# Is it possible to witness a rainbow while facing the sun?

We know that a rainbow occurs due to the refraction and reflection of light inside raindrops. We also know that inside spherical raindrops total internal reflection is not possible. So some light is always refracted straight out of the raindrop.

So doesn't that mean we should be able to observe the rainbow if we looked directly facing the sun as well? I have attached a diagram to clarify my idea.

• Oct 30, 2023 at 22:08
• Unless I've missed something, I don't think any of those questions address the (im)possibility of a rainbow being formed without any internal reflections. Oct 31, 2023 at 11:45

TL;DR: A rainbow is only visible due to the focusing effects of raindrops, and rays do not get focused unless they reflect internally at least once.

The key point that gets lost in most introductory-level discussions of rainbows is that it's not just that different colors get bent by different angles in the drops. It's also that there's a particular angle where rays of a given angle get concentrated. For an illustration of this, see Emilio Pisanty's excellent answer to this question, and Ruslan's fascinating ray-traced renderings of rainbow droplets in this Q&A.

Specifically, to see a definite color at a definite angle, you need the rays of that color hitting a particular droplet to be concentrated at that angle. I'll crib Emilio's diagram here to illustrate this:
In particular, let $$\theta$$ be the angle of incidence of a light ray hitting a droplet. In the diagram above, this angle goes from $$\theta = 0$$ near the center of the sphere up to $$\theta \approx 90^\circ$$ for rays hitting near the top of the sphere. Let $$\delta$$ be the total angle a given light ray is deflected before it exits the sphere. In the diagram above, the fact that $$\delta$$ has an extremum when viewed as a function of $$\theta$$ leads to the fact that a whole bunch of light rays of that color get concentrated there.

To calculate how this works, we can apply Snell's Law to find $$\delta$$ as a function of $$\theta$$. If we go through the geometry, we find that the total deflection for a ray that is not internally reflected is $$\delta = 2 \theta - 2 \sin^{-1} \left( \frac{\sin \theta}{n} \right).$$ (To see this, note that the complicated inverse-sine expression in brackets is just the angle of refraction $$\phi$$ inside the sphere, and the ray gets deflected by an angle of $$\theta - \phi$$ in each of its two refractions.) With some basic calculus, it can be shown (it's a good exercise — try it out!) that this function never has a maximum or minimum for any $$\theta$$ so long as $$n > 1$$. So the rays of a particular color don't get concentrated at any particular angle, and they get washed out, as the OP of this question was concerned about.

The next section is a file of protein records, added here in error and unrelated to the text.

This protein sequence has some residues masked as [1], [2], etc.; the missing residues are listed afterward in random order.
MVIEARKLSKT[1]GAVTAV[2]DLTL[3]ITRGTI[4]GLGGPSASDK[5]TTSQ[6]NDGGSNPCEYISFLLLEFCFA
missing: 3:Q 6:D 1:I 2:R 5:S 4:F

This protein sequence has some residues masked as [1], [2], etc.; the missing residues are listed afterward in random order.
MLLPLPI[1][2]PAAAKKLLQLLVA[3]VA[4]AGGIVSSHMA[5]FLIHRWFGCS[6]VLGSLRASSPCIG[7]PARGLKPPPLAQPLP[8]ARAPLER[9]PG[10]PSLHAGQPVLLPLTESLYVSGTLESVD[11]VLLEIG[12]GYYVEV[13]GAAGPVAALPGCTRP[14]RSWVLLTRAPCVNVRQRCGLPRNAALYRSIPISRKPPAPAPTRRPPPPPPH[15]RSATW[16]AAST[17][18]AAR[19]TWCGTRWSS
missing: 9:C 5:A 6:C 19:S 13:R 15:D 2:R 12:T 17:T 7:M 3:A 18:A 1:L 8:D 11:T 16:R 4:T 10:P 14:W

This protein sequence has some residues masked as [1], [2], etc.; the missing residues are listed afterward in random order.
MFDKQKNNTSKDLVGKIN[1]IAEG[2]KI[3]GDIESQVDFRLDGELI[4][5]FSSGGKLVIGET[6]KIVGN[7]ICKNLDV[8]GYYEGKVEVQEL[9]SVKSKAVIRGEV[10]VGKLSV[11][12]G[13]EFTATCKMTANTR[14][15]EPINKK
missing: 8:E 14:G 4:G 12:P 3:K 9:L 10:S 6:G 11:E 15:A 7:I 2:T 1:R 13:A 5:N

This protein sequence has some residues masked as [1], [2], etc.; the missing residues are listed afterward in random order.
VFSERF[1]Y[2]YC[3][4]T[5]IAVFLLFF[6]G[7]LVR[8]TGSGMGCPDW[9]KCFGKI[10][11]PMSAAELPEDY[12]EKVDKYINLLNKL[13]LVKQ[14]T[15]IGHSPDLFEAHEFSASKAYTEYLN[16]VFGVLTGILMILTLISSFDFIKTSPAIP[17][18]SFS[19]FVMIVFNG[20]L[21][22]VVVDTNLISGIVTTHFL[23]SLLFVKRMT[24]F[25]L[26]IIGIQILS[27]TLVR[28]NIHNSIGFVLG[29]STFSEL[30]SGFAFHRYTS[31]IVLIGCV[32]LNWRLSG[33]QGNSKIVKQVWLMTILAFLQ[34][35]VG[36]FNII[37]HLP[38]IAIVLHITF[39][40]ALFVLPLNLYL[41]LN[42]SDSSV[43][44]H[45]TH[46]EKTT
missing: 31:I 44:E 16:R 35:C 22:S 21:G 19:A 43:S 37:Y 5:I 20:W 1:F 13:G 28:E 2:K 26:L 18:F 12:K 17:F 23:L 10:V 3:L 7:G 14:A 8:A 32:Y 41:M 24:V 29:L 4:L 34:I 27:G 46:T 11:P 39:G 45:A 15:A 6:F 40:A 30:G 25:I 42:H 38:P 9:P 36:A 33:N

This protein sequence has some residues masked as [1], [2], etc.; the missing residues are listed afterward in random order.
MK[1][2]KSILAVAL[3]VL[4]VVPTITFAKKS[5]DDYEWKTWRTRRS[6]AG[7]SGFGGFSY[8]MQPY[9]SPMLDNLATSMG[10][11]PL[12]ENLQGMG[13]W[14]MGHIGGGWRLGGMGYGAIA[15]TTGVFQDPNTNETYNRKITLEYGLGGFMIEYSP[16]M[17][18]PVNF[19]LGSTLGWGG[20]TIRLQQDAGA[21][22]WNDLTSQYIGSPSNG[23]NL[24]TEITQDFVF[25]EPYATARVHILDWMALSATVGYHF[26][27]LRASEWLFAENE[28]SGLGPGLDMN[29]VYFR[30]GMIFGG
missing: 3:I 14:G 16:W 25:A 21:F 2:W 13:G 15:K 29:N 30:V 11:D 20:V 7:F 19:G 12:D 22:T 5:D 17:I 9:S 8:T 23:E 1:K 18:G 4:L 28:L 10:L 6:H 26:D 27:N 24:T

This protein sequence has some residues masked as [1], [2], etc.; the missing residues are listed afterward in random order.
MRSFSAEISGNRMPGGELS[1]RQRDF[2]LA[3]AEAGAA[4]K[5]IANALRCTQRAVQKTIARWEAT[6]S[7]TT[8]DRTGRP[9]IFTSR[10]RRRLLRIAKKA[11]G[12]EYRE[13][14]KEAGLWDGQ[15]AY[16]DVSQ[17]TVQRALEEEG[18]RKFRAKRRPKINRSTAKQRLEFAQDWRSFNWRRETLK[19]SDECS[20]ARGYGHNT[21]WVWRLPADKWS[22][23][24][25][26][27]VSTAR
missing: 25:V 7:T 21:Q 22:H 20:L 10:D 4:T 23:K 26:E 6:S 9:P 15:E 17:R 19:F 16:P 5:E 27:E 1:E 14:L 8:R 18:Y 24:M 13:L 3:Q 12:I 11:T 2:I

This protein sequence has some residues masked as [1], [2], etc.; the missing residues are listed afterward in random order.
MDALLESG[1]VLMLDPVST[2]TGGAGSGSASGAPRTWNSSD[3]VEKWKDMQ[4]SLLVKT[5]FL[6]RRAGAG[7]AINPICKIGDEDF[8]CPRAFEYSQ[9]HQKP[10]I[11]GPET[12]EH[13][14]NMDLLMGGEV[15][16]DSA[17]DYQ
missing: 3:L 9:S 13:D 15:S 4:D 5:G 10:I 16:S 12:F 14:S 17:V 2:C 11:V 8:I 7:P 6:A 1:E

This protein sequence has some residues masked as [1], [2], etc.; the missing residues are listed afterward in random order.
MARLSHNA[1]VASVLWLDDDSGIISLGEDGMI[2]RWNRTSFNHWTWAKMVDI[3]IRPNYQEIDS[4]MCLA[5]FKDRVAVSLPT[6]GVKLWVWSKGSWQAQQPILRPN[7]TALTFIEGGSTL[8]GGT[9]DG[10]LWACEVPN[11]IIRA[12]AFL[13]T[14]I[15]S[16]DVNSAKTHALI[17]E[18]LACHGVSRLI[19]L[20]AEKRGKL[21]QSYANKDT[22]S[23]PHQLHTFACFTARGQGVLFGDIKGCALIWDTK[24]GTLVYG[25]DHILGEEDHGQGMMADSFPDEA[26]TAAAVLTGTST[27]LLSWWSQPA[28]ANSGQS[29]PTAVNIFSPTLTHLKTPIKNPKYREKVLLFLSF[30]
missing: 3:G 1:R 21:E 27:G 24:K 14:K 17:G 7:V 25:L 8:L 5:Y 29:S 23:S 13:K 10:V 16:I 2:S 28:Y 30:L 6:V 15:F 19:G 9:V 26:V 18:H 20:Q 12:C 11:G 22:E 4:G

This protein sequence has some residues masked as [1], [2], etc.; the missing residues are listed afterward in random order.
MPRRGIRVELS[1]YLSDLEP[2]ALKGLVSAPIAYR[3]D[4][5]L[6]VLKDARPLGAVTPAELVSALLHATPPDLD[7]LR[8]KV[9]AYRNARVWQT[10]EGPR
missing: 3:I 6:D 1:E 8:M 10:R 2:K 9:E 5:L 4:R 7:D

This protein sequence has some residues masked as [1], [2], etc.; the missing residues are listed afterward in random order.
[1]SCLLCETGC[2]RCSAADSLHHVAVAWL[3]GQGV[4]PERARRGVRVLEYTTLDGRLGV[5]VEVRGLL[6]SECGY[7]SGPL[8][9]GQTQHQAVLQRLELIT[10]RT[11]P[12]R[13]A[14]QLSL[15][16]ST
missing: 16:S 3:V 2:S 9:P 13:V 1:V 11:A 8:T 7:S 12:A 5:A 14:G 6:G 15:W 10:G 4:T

However, if we do the same thing for a ray that is reflected once internally, we find that $$\delta = 2 \pi + 2 \theta - 4 \sin^{-1} \left( \frac{\sin \theta}{n} \right)$$ and this function does have a minimum when $$\theta$$ satisfies $$n^2 = 1 + 3 \cos^2 \theta$$.1 This means that we get a concentration of rays at a particular color if there's an internal reflection, and we can see a rainbow in that direction. The fact that the position of the maximum depends on $$n$$, coupled with the fact that $$n$$ varies slightly for water over the visual spectrum, means that we end up with different colors getting concentrated at different angles, and so we see a rainbow.

1 More generally, if there are $$m$$ internal reflections, $$\delta$$ will be minimized when $$\theta$$ satisfies $$n^2 = 1 + m(m+2) \cos^2 \theta$$.

Yes, but they're difficult to observe, and they're not as simple as your diagram.

As Michael Seifert points out, the no-reflections path does not produce a rainbow; however, some light will reflect more than once internally, and this can produce additional rainbows. You may have personally seen a double rainbow; this is produced by light that reflects twice before exiting the water droplets, and while it's dimmer than the main rainbow it's still at least partially visible to the naked eye under good conditions. Further reflections produce successively fainter rainbows, and both the third- and fourth-order rainbows are within about 45 degrees of the sun (source: https://en.wikipedia.org/wiki/Rainbow#Higher-order_rainbows). It takes near-perfect conditions to see these rainbows against the glare of looking towards the sun, but it is possible and there have been reputable sightings.